27 December, 2010

Simple Symbolism

Last night, the husband and I watched Prince Caspian on the good old iplayer. A lot of literary critics have sneered at CS Lewis for the obvious way he has packed his Narnia stories full of Christian symbolism, but in my opinion it is a beautiful example of how the messages in the stories we write don't have to be sophisticated to work. If you fill your writing with subtle messages that you're going to need to explain to the reader before they understand them, what have you really achieved? Forget for a moment whether or not the Christian message is your cup of tea and just consider Narnia...

Firstly, there is Aslan, a obvious representative of Jesus (the "Lion of Judah"), but it's the stories themselves that represent the major parts of the gospel message without preaching. In Prince Caspian, the people who want to believe in Aslan are losing heart because they have been waiting for him to come back for hundreds of years. It is only the most innocent and trusting of them, Lucy, who believes she has seen him and it is her faith that provides the strength to defeat an army. There is a wonderful scene where Prince Caspian almost calls back the White Witch to help him because he is losing faith that Aslan will ever come, it is only those around him that help him to resist by destroying her on his behalf. All the way through the characters are struggling with the questions of why Aslan isn't doing the same thing he did before and why he won't prove his existence to them. I won't insult your intelligence by explaining the messages of these plotlines, but I could go on with many more examples of concepts that will be familiar to any Christian. I think the Narnia stories could teach people about the real message of Christianity and the real struggle that faith is, more than any number of Hell-fire preachers on street corners pretending that they've got it all sorted ever could.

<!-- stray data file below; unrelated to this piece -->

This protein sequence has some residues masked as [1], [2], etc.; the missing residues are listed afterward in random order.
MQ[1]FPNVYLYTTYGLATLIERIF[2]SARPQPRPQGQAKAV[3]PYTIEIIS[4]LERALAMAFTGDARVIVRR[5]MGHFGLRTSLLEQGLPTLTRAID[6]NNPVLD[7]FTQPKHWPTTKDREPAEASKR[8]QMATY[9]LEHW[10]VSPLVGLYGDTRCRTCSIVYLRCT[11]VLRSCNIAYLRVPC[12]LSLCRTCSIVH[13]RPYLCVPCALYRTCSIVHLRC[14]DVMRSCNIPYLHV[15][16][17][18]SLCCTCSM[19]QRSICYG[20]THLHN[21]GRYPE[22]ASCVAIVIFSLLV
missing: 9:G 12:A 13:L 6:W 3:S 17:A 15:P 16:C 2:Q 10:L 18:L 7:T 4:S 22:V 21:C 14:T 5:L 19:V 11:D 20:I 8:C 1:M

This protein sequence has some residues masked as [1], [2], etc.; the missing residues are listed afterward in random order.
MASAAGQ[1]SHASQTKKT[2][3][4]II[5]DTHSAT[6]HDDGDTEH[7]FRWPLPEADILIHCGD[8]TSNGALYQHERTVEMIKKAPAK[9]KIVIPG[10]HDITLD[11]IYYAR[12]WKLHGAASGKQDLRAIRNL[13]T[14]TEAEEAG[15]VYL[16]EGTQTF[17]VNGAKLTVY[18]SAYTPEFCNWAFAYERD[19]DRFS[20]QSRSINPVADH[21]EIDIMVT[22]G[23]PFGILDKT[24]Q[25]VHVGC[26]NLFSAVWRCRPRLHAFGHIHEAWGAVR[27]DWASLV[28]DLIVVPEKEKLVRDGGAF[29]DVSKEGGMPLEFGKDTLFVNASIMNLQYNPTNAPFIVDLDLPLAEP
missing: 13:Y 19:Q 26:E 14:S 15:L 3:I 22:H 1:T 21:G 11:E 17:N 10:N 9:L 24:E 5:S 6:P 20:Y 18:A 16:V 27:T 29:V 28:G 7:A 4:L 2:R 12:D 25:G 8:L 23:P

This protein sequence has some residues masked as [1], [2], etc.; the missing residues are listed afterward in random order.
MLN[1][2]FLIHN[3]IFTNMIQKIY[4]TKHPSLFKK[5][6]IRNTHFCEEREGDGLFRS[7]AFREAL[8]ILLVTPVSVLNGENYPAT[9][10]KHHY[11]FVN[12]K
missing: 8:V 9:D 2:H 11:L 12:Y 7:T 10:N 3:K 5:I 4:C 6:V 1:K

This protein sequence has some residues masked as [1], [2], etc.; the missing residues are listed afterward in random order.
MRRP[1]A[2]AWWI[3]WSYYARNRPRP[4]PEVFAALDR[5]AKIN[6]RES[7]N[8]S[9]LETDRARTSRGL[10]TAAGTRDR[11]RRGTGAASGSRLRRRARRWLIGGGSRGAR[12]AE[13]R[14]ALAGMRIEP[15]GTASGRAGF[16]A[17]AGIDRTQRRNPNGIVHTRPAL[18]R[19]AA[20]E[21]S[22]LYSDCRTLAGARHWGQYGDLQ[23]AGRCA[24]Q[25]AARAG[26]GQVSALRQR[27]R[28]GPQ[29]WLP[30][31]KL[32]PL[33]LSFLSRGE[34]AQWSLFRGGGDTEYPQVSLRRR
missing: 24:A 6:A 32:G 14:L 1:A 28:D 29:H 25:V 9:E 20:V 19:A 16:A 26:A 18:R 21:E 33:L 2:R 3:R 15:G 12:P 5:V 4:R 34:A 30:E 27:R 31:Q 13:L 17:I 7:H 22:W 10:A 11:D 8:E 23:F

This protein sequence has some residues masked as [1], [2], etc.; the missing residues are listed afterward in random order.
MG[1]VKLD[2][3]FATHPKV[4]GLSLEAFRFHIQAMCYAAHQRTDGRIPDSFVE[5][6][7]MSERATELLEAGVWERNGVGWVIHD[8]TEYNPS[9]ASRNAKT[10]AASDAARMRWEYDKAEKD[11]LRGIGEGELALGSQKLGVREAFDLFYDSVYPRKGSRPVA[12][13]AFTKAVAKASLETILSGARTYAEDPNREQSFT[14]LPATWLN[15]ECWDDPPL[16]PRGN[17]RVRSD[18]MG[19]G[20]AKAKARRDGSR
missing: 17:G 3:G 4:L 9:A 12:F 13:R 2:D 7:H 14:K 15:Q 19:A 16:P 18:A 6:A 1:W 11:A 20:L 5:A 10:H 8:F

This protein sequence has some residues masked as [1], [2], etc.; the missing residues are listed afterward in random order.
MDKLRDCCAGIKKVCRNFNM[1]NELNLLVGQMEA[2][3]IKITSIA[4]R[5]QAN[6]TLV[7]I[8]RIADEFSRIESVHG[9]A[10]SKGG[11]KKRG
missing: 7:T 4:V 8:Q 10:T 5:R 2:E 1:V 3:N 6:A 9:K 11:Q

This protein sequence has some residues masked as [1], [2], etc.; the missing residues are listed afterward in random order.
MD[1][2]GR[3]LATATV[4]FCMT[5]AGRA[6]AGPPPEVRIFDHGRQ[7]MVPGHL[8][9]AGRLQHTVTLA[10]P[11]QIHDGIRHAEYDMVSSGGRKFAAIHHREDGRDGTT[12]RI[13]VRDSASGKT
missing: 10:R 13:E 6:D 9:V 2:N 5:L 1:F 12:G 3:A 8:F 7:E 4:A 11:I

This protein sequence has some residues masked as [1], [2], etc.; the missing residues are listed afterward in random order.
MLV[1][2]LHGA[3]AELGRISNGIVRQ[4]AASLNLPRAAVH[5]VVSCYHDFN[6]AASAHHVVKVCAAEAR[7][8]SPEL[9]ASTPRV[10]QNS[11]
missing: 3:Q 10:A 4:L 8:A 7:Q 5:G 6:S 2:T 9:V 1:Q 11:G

Phillip Pullman has a similar approach. You don't have to read very deep between the lines of His Dark Materials to find his scorching criticism of the church and organised religion. But - and here's the key point - you don't have to be anti-religious to enjoy Northern Lights or a Christian to enjoy the Narnia stories. They are not sermons but both just great stories that generations of children have loved or will love. CS Lewis was a great theologian, but he was also a good story-teller. Perhaps the fact that he wrote these stories for children dictated the simplicity, but you know, I don't think the symbolism was really for his younger readers. Both he and Pullman could teach writers of all ages that a great story with a simple subtext (that you can take or leave as you like) will win over a good story with a sophisticated subtext for most people most of the time.

20 December, 2010


I am very pleased to be able to announce a small victory in short story writing. I found out last week that I have won the first New Eastbourne Writers National Short Story Competition. I have worked my way through being runner-up and highly commended etc. etc. but this is the first time I have been the outright winner in a full-length short story competition. The theme was 'The Journey' - I like themed competitions because you are challenged to think of an interesting way to interpret it, knowing that all the other entrants are trying to do the same.

Small competitions give writers like me, the chance to improve our writing without paying extortionate entrance fees or having to go through the heart ache of months of rejections from publishers. I enter competitions pretty regularly, when I'm not working on my children's novel, and I am genuinely grateful for the effort the organisers and judges put into them, especially small writing groups like New Eastbourne Writers. Obviously, in this particular competition, the judges showed that they have impeccable taste as well!

If you are so minded, have a read of my winning entry, here.

Visit my competition page to see what else I've been up to.

17 December, 2010

What a Difference a Day Makes

Earlier this week I was lamenting the fact that I have had no feedback on my writing from anyone for a long time (or what felt like a long time) and no good feedback for even longer. I have a few stories in competitions out there, as well as having taken the daunting step of getting some of my novel professionally critiqued but I have had nothing but a couple of rejections from magazine editors for months. Well, it was all change on Wednesday.